Oct 7 2015

European Foreign Policy Unit engaged in debate on Brexit

European Foreign Policy UnitThe current debates in the UK about the future of its relationship with the European Union are heating up, with pressure groups being formed to press the case for a yes or a no vote in the referendum on British membership in the EU, due in 2016 or 2017. The European Foreign Policy Unit is contributing to the debate by providing expertise on the EU’s foreign policy system, the position of the UK within that system, and the costs and benefits of cooperation on foreign policy issues within the EU.

Over the past year, the European Foreign Policy Unit has responded to several calls for evidence from the UK government and parliament, to contribute its combined expertise to ongoing debates about the UK’s future relationship with the EU, and the future direction of EU foreign and security policy. In December 2014, the evidence submitted by EFPU members to the UK government’s ‘Review of the Balance of Competences between the UK and the EU: Enlargement’, was cited extensively in the final report. In September 2015, EFPU members submitted evidence to the House of Lords Sub-Committee on EU External Affairs about the ongoing review of the EU’s foreign policy strategy. And in October 2015, EFPU members contributed evidence to the House of Commons Foreign Affairs Committee about the implications of ‘Brexit’ for British foreign policy. EFPU’s director, Professor Karen E Smith, also participated in a panel on Brexit and European defence policy.

Some of the key points we make in our evidence are:

  • EU collective action is of clear and overwhelming benefit to the UK and is crucial in helping the UK achieve its key foreign policy objectives.
  • The EU is unique and uniquely advantageous in that it is highly institutionalised (fostering very tight links between the EU’s central institutions and the member states, and between the member states themselves, both formally and informally), and has considerable collective resources (stemming, for example, from the fact that it is a very large single market, the largest trading bloc in the world, one of the largest aid donors in the world, and can deploy civilian and military missions in a wide variety of situations). Although size is not the only thing that matters in terms of the ability to exercise influence in international affairs, the European Union’s sheer size (as well as its considerable collective resources) enables it to have an impact far beyond what any of its member states could have independently.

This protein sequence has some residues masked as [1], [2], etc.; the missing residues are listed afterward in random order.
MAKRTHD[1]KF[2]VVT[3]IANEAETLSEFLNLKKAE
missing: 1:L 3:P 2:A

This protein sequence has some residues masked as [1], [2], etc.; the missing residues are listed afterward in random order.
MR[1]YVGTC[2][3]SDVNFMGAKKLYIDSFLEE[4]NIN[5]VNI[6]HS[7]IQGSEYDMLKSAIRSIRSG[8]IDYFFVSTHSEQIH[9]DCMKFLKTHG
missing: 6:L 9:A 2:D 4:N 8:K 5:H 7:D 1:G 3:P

• Participation in the EU’s intergovernmental foreign policy-making system imposes few costs – for it is relatively easy for a member state to block an undesirable policy and it is easy to raise concerns and influence outcomes, especially for a large member state such as the UK.
  • The strategic interests of the UK and the EU are largely identical: driving instead of reacting to changes in international affairs; maintaining stability in Europe and at the European borders; managing Europe’s relative decline; supporting international law and multilateralism.
  • The UK has been a strong supporter of EU enlargement, and has been a driving force behind the process.
  • Outside of the EU, the UK would find it extremely challenging to protect its interests. Its foreign policy, security and defence policy, and trade policy would be negatively affected by Brexit.

We also express concerns that the Brexit debate is draining UK attention away key European policy debates, with detrimental effects not just for British influence but for European policy as well:

  • In anticipation of the referendum, the UK has been somewhat disengaged from European negotiations and the other member states have reacted by not involving it in ongoing discussions. As a result, the UK has missed an opportunity to play a more leading role in the Ukrainian crisis and the refugee crisis.
  • Another such example is cooperation in defence. The Common Security and Defence Policy has long been considered a dual directorate: the UK and France set the parameters of and steer the process in the CSDP. Yet more recently the role of the UK has been reduced, and it has isolated itself from the mainstream of the discussions. Arguably UK distancing has contributed to the underwhelming performance of the CSDP.
  • In many quarters the UK’s significance in terms of enlargement is diminishing. This results both from internal UK debates on the EU and the process of integration, and the ambivalence it brings with it, as well as the predominant position of Germany in Europe in economic and geopolitical terms If the UK shies away from taking a leading role in the EU enlargement process, or shows disinterest, then candidate countries will take the concerns and positions of the UK less seriously than they have in the past. This, of course, would be increasingly damaging to UK interests both in practical terms, on the economic/trade front, but also in terms of credibility and the ability to foster strong relations with candidate countries if and when they finally join the EU.
UK foreign secretary Philip Hammond and EU high representative Federica Mogherini

UK foreign secretary Philip Hammond and EU high representative Federica Mogherini

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